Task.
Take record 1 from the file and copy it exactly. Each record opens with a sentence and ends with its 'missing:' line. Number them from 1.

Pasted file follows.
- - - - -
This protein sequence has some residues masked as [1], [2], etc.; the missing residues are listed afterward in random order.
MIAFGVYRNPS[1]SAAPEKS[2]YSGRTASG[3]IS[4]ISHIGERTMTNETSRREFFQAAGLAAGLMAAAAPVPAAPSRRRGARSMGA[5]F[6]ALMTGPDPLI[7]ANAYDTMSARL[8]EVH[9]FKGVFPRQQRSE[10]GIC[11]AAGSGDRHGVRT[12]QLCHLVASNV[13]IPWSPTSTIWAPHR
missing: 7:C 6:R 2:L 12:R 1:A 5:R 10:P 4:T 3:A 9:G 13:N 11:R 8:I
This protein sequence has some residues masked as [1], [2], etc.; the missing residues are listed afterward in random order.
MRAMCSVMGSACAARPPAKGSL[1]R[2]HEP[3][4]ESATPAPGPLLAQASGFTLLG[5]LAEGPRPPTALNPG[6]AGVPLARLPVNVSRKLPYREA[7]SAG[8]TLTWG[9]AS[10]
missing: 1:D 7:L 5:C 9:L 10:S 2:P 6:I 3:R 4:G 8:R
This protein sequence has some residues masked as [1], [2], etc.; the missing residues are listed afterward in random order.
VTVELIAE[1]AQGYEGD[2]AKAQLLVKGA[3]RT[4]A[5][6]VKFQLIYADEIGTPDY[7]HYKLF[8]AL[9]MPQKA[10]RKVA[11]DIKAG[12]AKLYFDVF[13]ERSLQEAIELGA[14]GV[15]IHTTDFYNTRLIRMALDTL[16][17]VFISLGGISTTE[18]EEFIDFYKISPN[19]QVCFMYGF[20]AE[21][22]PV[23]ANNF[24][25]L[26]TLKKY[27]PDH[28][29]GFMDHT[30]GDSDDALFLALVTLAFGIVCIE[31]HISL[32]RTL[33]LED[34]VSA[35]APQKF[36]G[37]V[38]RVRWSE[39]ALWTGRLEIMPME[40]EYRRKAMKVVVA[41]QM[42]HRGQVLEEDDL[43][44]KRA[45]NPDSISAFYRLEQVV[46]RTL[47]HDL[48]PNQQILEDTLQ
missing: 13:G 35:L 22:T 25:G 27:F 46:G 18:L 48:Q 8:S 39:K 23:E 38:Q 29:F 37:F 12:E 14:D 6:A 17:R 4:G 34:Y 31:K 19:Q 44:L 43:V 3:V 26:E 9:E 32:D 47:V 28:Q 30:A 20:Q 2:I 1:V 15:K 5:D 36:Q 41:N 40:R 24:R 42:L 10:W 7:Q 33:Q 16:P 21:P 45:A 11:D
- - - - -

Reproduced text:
This protein sequence has some residues masked as [1], [2], etc.; the missing residues are listed afterward in random order.
MIAFGVYRNPS[1]SAAPEKS[2]YSGRTASG[3]IS[4]ISHIGERTMTNETSRREFFQAAGLAAGLMAAAAPVPAAPSRRRGARSMGA[5]F[6]ALMTGPDPLI[7]ANAYDTMSARL[8]EVH[9]FKGVFPRQQRSE[10]GIC[11]AAGSGDRHGVRT[12]QLCHLVASNV[13]IPWSPTSTIWAPHR
missing: 7:C 6:R 2:L 12:R 1:A 5:R 10:P 4:T 3:A 9:G 13:N 11:R 8:I